I think it just made me take it a little bit, even more serious than I already was. I was like, “This is great. I know people now.” You start building your contact list and it’s really nice.


What advice would you give to yourself, to 19 year old Andrea just starting out?


I’ve always been open to saying “yes” to as many opportunities, but know that all that time that you were an intern, and you were making no money, and you woke up and worked at the news station at 3:45 in the morning, and then later on was working as an intern on a podcast. It’s all going to pay off. 

It really is hard work right now, but trust me those jobs are all important and we’ll get you to where you want to be. And you’re going to be a way better candidate because you have all that background. You’ve done the work. 

So even when you’re exhausted and you think it’s useless, it’s not. You will be making really good money that you never thought was possible. You will be able to live on your own and it’s going to be great. 

I definitely lived at home for a while and I always was like, “These jobs, I’m going to be an intern forever,” but you’re not. You will start making strides. You’ll make connections and one job always leads to the next job. Continue what you’re doing. It seems hard now, but it pays off.


What are the biggest lessons you’ve learned over the past few years? Like the biggest career lessons that you’ve learned from going through all these different experiences?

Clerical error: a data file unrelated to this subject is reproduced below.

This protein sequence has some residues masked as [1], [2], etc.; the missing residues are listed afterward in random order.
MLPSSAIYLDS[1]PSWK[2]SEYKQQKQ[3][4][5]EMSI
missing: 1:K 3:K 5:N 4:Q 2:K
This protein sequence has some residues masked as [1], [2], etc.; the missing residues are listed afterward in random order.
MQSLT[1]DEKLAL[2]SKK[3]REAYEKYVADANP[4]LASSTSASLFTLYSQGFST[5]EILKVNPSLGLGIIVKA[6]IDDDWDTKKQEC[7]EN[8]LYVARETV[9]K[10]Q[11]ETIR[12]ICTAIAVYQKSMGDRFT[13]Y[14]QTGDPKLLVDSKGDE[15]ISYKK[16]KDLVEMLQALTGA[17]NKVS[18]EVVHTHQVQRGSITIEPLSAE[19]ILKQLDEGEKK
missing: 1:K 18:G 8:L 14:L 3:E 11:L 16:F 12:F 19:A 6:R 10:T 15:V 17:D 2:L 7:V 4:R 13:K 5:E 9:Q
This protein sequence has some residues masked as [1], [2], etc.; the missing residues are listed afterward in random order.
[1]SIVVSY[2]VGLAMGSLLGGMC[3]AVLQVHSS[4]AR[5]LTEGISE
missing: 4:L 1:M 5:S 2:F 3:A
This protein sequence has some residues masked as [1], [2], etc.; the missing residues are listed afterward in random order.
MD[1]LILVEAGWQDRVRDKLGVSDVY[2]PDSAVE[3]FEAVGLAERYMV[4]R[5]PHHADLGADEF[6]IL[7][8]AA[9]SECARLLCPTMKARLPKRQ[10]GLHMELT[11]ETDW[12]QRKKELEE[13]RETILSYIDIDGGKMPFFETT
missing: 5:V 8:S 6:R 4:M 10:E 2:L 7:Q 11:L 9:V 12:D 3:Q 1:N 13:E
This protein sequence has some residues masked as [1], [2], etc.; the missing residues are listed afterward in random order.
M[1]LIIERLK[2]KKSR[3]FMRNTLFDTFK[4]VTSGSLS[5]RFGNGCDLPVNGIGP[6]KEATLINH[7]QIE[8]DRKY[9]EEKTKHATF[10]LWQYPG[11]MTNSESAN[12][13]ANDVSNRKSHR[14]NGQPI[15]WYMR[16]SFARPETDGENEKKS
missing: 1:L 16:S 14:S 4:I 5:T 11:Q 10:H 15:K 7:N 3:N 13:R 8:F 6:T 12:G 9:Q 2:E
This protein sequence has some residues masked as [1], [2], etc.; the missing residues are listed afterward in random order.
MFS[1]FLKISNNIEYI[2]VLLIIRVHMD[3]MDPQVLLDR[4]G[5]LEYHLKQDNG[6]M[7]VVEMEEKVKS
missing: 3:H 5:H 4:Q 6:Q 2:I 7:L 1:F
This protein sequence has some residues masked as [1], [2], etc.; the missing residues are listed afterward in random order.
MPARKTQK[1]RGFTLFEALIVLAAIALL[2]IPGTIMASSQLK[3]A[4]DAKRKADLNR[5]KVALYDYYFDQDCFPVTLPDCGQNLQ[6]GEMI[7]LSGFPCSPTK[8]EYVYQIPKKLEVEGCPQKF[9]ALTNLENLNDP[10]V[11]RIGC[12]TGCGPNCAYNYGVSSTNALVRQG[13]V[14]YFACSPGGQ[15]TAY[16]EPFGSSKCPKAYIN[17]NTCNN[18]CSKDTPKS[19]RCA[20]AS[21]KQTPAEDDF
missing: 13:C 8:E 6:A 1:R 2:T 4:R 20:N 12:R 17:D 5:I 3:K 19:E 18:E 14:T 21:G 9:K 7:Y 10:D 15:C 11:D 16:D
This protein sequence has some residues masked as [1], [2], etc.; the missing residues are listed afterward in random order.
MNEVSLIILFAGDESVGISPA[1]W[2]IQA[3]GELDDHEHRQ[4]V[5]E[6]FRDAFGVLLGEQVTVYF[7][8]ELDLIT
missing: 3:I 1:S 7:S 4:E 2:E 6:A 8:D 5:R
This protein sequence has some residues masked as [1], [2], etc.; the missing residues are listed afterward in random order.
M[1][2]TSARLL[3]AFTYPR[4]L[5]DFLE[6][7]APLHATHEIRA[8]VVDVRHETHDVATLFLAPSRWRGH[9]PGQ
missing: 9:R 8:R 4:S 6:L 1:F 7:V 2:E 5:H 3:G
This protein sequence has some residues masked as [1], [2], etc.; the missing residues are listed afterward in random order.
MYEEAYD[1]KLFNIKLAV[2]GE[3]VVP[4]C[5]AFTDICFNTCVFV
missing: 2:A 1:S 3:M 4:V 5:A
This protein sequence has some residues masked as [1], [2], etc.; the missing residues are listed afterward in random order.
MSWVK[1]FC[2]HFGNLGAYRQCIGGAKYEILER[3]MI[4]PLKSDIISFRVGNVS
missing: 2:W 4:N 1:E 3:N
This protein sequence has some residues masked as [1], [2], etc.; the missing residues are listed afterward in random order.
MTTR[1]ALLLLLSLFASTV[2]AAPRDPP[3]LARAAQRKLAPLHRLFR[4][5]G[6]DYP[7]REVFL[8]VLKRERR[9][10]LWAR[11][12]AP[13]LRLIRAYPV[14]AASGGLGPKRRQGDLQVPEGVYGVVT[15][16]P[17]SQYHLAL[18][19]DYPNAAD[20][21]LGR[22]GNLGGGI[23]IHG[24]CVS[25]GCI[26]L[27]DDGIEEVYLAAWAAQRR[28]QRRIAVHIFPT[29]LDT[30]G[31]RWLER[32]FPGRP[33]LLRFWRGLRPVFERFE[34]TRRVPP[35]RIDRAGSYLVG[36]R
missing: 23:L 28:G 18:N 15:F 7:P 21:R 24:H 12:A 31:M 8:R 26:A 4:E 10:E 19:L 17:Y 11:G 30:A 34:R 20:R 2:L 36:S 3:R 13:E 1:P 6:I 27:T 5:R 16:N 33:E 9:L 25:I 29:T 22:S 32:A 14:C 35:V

I think I hear a lot of people say they’re above certain things. They’re like, “Well, I’ve been working at this for a year.” And I just like to tell them, “Rome was not built in a day. These things take time, but know that whatever you’re doing right now, if you’re putting in the work, it will come back and it will all be OK.” 

I had a really great boss who I worked for, for three years. I was an intern for her. I was a producer for her podcast. And the biggest piece of advice she ever told me was, “Rising tides lift all ships.” 

When one of your friends or somebody on your team is getting a lot of success, that is great for you too. It’s not a competition. I work with so many people that do other impressions and I think I’ve built a great team. It’s great to shout other people out. It’s great to show support to your friends, and even not your friends, just people that are in the same industry, because you guys are all a team. 

Don’t think of it as I am one person and it’s just me on the island and only I can succeed. That’s never a good idea. That was the best piece of advice. And she still supports me to this day. 

We haven’t worked together professionally for two years, but she still calls me. We’re still great friends. I still call her when there’s a deal and I want to get her opinion. So it’s a team effort. I think that’s the biggest piece of advice I can give.

This episode of “Pretty Big Deal” featured Andrea Lopez, comedian and social media influencer. It was produced by Meghan Barr and edited by Xavier Leong. If you have a pretty big deal to tell us about, write in to Otherwise, we’ll see you on the next episode.